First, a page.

Headed up by ex-SAA and SA Express CEO, Siza Mzimela as well as Theunis Potgieter and Jerome Simelane, both also ex-SAA executives, the airline will be a subsidiary of Blue Crane Aviation, a consultancy for aviation issues, and go by the working name of Fly Blue Crane.
Spokesperson for Blue Crane Aviation, Rich Mkhondo, confirmed that an application for an Air Services Licence has been handed in with the Ministry of Transport, but that the concept is still a work in progress.
“We are preparing the ground for a regional airline, looking specifically at unders-erviced routes,” he said.
Fly Blue Crane will join Flysafair, fastjet and Skywise as a startup airline hopeful in the South African market.
Skywise, the brainchild of 1time’s founders, was dealt a heavy blow after the Department of Transport (DoT) cancelled their Air Service License earlier this year.
The DoT said that the license was only valid for a year, stating that the airline had made no progress since launching in March last year and that it had now expired.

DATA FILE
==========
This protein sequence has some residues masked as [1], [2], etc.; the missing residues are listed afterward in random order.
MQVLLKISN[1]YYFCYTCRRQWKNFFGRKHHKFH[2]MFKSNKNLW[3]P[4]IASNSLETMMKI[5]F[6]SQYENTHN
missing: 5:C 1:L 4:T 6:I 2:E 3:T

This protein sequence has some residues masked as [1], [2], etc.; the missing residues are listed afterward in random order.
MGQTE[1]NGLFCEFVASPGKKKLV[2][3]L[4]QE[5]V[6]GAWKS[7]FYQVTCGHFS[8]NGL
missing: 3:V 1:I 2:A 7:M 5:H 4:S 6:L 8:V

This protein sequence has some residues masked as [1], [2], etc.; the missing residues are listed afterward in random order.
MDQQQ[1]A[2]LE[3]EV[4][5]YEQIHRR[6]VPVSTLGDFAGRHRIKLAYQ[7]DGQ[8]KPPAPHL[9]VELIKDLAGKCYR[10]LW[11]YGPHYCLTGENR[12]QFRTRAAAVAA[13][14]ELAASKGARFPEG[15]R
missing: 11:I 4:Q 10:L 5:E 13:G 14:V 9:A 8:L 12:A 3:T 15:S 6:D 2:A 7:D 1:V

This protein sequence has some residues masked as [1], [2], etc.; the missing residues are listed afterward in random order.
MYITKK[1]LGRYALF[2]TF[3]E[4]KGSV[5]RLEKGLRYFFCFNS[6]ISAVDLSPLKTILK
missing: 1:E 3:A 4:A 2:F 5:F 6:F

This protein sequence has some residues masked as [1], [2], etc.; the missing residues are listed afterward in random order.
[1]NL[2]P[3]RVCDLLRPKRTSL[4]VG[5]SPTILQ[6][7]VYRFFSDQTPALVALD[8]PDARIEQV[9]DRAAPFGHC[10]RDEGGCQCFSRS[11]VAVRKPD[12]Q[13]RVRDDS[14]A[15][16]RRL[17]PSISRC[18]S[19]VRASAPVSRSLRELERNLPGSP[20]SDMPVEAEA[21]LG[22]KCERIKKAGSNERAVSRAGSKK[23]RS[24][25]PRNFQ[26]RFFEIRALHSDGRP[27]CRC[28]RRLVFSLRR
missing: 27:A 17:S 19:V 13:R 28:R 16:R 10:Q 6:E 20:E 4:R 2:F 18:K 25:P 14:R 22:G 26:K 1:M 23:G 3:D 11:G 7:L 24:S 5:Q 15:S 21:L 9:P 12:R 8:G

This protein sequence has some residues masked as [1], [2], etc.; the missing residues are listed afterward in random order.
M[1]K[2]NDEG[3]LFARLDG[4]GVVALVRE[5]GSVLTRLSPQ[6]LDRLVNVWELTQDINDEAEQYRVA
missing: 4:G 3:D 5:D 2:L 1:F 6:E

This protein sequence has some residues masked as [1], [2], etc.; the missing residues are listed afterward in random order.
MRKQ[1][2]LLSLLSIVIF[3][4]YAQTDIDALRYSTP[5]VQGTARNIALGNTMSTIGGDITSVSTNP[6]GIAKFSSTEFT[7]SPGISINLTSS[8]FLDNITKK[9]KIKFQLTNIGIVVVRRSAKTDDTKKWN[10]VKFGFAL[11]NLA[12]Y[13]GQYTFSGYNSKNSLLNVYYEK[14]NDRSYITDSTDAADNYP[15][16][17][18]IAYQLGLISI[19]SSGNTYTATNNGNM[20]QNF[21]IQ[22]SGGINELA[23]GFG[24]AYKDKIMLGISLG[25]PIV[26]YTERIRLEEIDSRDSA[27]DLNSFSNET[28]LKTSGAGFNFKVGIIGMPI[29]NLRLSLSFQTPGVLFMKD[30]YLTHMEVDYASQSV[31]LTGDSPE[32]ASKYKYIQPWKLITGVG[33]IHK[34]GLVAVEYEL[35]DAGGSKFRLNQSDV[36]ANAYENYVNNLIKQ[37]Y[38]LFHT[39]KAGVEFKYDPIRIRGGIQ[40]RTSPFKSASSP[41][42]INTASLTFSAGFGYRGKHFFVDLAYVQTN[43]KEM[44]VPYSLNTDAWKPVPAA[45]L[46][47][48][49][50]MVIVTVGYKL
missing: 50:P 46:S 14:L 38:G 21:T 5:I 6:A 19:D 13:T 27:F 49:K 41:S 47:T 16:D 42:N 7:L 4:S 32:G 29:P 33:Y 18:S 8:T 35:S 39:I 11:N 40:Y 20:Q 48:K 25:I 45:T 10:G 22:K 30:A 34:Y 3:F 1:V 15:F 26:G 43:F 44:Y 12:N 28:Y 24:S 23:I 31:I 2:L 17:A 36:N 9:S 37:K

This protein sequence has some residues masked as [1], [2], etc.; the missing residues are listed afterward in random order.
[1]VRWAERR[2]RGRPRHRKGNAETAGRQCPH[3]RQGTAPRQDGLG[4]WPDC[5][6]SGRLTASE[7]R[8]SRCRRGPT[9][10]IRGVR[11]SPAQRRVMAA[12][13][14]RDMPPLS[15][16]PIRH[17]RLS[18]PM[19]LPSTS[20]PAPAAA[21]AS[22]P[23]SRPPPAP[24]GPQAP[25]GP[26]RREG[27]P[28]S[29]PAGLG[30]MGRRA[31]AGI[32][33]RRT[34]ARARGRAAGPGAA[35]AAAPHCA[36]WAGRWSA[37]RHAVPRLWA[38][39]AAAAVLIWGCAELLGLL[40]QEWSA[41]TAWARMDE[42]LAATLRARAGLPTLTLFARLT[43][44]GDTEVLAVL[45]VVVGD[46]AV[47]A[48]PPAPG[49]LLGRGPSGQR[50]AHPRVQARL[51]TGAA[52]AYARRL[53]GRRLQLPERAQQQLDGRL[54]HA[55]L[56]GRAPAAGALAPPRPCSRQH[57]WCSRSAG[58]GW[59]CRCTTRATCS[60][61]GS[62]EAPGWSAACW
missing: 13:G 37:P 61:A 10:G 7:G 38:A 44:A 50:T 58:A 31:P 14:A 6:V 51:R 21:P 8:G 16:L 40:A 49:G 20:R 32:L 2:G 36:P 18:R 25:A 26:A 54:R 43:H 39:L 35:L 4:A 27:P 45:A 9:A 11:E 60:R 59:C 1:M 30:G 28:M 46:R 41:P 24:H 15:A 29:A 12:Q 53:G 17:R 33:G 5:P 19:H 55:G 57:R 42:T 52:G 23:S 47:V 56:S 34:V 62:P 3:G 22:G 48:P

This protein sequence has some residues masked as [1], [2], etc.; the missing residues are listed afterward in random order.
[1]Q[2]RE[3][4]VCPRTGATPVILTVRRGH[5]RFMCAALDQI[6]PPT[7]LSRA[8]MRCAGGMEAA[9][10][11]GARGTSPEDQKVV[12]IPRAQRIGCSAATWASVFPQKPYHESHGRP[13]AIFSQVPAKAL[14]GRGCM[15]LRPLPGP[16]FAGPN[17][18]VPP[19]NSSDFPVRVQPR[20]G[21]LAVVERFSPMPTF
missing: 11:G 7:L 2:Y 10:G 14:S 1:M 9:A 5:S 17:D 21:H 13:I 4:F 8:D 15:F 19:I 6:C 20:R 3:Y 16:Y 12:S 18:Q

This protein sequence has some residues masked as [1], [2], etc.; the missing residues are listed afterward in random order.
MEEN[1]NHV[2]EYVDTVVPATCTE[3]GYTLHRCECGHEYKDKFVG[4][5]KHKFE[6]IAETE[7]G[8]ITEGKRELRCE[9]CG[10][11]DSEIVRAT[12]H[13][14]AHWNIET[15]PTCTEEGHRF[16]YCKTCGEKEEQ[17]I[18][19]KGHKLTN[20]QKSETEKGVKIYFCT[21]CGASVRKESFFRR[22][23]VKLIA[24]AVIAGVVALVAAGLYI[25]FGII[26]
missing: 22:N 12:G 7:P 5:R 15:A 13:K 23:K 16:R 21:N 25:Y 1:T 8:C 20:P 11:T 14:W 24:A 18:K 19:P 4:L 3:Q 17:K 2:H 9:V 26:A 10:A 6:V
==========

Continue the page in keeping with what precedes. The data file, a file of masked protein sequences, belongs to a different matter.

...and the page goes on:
Both Flysafair and fastjet also faced some strong opposition from local airlines, due to foreign ownership issues. Comair and Skywise joined forces to launch a High Court application against FlySafair's licence. The two operators claimed that Flysafair did not fulfill the 75% local ownership requirement.
Operating from Tanzania, with its head offices located in the UK, and their eye on the rest of Africa, fastjet was probably the most aggressive in its approach to acquiring 1time’s routes, after the airline’s liquidation in 2012. South Africa’s largest airlines, however, formally objected to the threat posed by fastjet’s attempts to enter the local market early in 2013.
Mkhondo says that Fly Blue Crane does not foresee any strong opposition from local airlines as they make their foray into the airline market.